Bird on Tree
Gond art is a form of tribal painting that is practiced by one of the largest tribes in India with whom it shares its name. The origin of the Gonds can be traced to the pre-Aryan era. The Gonds traditionally painted on mud walls of their houses. Starting in the early 1980s, certain talented Pardhan Gonds, who traditionally serve as professional Bardic priests, began transforming their ritual performing arts into a new tradition of figurative and narrative visual art. Using a variety of modern media, they have created unprecedented depictions of their natural and mythological worlds, traditional songs and oral histories. Rich in detail, color, mystery and humor, these works employ modern means to evoke the pre-modern psyche.
The Gond people have a belief that viewing a good image begets good luck. This belief led the Gond people to decorate the walls as well as the floor of their houses with traditional tattoos and motifs. Gond paintings have also been used by the Gond people as a way to record their history.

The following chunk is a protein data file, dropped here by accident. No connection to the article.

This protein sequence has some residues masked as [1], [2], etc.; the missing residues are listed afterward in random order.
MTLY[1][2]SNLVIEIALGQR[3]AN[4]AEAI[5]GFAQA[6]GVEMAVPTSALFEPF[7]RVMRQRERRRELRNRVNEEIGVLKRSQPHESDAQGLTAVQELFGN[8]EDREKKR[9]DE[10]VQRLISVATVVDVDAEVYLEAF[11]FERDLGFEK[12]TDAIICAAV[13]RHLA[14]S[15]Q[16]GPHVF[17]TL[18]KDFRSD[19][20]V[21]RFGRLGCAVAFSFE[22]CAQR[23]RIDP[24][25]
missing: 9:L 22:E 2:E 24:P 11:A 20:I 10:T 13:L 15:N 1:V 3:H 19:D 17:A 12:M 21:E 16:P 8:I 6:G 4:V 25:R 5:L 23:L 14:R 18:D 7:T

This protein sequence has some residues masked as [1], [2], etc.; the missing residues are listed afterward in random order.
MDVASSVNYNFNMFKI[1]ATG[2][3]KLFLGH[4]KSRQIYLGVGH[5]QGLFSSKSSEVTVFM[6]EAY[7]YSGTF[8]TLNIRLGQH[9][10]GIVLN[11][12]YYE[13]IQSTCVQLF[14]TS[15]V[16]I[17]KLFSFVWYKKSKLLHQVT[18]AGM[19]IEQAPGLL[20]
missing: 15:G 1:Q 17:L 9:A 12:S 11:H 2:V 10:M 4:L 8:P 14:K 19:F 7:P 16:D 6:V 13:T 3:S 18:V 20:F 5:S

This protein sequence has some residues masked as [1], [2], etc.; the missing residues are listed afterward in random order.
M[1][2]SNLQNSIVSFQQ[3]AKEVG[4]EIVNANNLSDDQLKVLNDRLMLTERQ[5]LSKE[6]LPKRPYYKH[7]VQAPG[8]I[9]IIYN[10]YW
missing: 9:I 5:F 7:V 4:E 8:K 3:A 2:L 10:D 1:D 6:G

According to the Gond belief system, each and everything whether it is a hill, river, rock or a tree is inhabited by a spirit and, consequently, is sacred. For this reason, Gond paintings are a form of respect and reverence. Gond paintings are a reflection of their close connection with their natural surroundings. However, while a majority of Gond paintings do take inspiration from nature, it isn’t the only source of inspiration. Gond paintings can also take inspiration from myths and legends of India or alternatively, they may also showcase images from the daily lives of the tribe. It can also showcase abstract concepts like emotions, dreams and imagination.
The Beatrice Wood Center for the Arts is Open to the Public
Fri, Sat, & Sun 11:00 am - 5:00 pm.
8585 Ojai-Santa Paula Road, Ojai, CA 93023